The Church of the Deposition of the Robe is a church which stands on Cathedral Square in the Moscow Kremlin. It was begun in 1484 by masters from Pskov, most by the same group of architects who built the adjacent Cathedral of the Annunciation, it serves as a part of Moscow Kremlin Museums. The church was built on the site of a previous church, built by Jonah Metropolitan of Moscow in 1451; the name of the church, variously translated as the Church of the Virgin's Robe, The Church of Laying Our Lady’s Holy Robe, The Church of the Veil or Church of the Deposition, is said to refer to a festival dating from the 5th century AD, celebrating when the robe of the Virgin Mary was taken from Palestine to Constantinople, where it protected the city from being conquered. For example, tradition says that during the Rus'-Byzantine War of 860 the patriarch placed the Virgin's Robe into the sea, causing a storm that destroyed the invading Rus' ships. A four-level iconostasis, created by Nazary Istomin Savin in 1627, has been preserved in the church, has frescoes painted by Ivan Borisov, Sidor Pospeev and Semyon Abramov in 1644.
The church itself was built in the traditional Early Russian style, characterized by "a noticeable tendency towards more elevated proportions, the overall structure being extended by being placed on raised foundations, the drum supporting the single dome being raised." As with the Cathedral of the Annunciation, the intricate interior detail and ornamentation were characteristic of the Russian architecture of this period. The church served as the private chapel of the Patriarch of Moscow, but during the mid-17th century it was taken over by the Russian royal family; the church was badly damaged in a fire in 1737. Today, the church houses a display of wood sculpture from the 14th to 19th century. Church of Laying Our Lady’s Holy Robe
Tsargrad is a Slavic name for the city or land of Constantinople, the capital of the Eastern Roman Empire, present-day Istanbul in Turkey. It is rendered in several ways depending on the language, for instance Old Church Slavonic: Цѣсарьградъ. Tsargrad is an Old Church Slavonic translation of the Greek Βασιλὶς Πόλις. Combining the Slavonic words tsar for "Caesar / Emperor" and grad for "city", it stood for "the City of the Caesar". According to Per Thomsen, the Old Russian form influenced an Old Norse appellation of Constantinople, Miklagard. Bulgarians applied the word to Tarnovgrad, one of the capitals of the Bulgarian tsars, but after the Balkans fell under Ottoman rule, the Bulgarian word has been used as another name of Constantinople. After the fall of Constantinople in 1453, the burgeoning Russian Empire began to see itself as the last extension of the Roman Empire, the force that would resurrect the lost leviathan; this belief was the supported by the Russian Orthodox Church and given at least an air of legitimacy by the marriage of Ivan III to Sophia Palaiologina, a relative of the last Byzantine Emperor.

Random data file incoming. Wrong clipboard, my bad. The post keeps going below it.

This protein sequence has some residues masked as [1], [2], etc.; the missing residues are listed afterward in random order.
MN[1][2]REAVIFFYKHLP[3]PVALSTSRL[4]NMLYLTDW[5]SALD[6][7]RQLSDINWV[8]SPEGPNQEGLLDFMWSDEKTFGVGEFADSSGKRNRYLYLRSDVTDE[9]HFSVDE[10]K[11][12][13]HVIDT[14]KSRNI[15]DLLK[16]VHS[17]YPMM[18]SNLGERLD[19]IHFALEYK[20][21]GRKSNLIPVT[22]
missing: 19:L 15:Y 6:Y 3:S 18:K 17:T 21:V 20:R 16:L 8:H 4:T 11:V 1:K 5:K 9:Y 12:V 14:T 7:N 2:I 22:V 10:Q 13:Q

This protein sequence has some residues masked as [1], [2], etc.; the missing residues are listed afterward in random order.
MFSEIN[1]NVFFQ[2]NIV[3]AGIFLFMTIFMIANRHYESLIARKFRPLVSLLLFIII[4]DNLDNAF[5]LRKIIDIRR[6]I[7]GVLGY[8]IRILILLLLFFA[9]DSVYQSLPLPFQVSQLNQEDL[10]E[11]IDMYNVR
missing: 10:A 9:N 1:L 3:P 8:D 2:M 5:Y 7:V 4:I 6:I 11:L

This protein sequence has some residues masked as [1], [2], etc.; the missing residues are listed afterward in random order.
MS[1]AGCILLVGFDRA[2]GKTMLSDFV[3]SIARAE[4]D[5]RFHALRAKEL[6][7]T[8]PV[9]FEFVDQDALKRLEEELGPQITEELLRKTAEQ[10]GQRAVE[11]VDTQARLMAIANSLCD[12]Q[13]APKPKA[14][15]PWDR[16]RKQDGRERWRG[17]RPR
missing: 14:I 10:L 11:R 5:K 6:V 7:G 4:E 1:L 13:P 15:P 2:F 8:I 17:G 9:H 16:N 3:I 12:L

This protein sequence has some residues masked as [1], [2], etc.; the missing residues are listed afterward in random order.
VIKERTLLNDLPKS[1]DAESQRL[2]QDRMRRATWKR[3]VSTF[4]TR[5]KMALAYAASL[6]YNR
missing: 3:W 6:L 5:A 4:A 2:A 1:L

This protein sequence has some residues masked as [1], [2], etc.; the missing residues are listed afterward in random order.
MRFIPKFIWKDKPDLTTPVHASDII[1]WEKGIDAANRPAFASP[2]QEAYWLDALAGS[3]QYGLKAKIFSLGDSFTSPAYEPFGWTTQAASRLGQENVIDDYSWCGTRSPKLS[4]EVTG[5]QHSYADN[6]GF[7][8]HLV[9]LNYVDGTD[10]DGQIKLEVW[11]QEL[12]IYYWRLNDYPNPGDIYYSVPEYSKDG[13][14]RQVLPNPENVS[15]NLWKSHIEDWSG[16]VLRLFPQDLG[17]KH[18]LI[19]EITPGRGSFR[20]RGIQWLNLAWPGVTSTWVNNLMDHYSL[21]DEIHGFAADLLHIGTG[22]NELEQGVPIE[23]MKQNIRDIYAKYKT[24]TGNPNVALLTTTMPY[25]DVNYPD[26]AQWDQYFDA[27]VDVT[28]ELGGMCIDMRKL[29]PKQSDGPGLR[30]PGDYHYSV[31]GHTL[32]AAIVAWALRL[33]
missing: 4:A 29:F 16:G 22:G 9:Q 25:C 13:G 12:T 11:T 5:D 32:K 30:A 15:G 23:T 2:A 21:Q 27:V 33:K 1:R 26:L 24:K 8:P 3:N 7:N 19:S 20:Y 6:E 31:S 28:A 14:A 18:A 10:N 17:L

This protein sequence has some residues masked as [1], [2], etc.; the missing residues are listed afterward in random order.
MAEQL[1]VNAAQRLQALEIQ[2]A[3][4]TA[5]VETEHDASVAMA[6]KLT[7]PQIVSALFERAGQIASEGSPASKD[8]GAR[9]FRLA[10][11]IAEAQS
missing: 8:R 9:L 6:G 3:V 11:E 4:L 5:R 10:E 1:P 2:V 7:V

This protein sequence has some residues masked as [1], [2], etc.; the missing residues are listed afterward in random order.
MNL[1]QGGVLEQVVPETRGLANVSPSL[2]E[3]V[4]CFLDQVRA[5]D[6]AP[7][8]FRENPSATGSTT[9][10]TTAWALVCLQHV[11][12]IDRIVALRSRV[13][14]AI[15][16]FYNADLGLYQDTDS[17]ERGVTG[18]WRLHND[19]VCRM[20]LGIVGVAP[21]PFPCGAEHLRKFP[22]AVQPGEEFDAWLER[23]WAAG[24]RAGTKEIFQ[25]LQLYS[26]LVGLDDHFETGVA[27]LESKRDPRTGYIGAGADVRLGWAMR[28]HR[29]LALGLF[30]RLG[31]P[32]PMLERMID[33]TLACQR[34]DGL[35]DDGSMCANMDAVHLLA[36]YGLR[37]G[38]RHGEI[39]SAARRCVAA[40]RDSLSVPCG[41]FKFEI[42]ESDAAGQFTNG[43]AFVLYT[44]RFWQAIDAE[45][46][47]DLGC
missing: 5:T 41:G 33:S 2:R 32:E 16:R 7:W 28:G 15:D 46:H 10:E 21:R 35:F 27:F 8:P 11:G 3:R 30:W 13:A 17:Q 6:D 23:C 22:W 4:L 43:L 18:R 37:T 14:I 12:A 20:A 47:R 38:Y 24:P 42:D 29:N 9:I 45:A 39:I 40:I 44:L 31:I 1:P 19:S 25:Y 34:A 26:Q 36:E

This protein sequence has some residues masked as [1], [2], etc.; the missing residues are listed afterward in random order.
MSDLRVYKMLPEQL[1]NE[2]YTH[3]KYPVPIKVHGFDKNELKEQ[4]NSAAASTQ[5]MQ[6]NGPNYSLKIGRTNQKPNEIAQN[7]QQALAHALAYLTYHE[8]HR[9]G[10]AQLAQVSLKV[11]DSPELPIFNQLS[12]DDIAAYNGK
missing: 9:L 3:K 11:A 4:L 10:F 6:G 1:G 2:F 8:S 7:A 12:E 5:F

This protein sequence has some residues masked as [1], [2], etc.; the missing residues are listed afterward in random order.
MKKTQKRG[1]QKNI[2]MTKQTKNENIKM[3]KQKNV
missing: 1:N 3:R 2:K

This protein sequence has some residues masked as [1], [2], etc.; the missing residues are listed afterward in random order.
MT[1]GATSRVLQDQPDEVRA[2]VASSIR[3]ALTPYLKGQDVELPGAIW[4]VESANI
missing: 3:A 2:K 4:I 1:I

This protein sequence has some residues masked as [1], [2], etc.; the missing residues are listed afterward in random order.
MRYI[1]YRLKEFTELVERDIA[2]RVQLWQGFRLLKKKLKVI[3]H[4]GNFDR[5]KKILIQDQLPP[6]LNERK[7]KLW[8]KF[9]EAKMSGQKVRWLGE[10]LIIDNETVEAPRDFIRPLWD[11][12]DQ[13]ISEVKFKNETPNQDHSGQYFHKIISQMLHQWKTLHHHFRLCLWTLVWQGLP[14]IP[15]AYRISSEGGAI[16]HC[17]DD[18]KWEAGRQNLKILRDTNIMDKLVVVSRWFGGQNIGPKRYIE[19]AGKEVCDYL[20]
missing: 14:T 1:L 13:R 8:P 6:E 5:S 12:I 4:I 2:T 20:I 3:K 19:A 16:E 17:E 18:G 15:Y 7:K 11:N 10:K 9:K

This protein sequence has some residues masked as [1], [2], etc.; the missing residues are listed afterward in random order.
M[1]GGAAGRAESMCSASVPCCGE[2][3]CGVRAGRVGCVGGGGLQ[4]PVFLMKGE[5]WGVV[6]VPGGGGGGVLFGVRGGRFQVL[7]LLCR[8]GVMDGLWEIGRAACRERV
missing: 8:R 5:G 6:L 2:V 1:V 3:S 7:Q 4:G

It was an objective of the Tsars to recapture the city, but despite many southern advances and expansion by the empire, this was never realized owing to the Western interference in the Crimean War. As the zeitgeist which spawned the term has faded, the word Tsargrad is now an archaic term in Russian, it is however still used in Bulgarian in a historical context. A major traffic artery in Bulgaria's capital Sofia carries the name Tsarigradsko shose; the name Tsarigrad is retained in word groups such as tsarigradsko grozde, the dish tsarigradski kyuftentsa or sayings like "One can get to Tsarigrad by asking". In Slovene it is still used and preferred over the official name. People understand and sometimes use the name Carigrad in Bosnia, Croatia and Serbia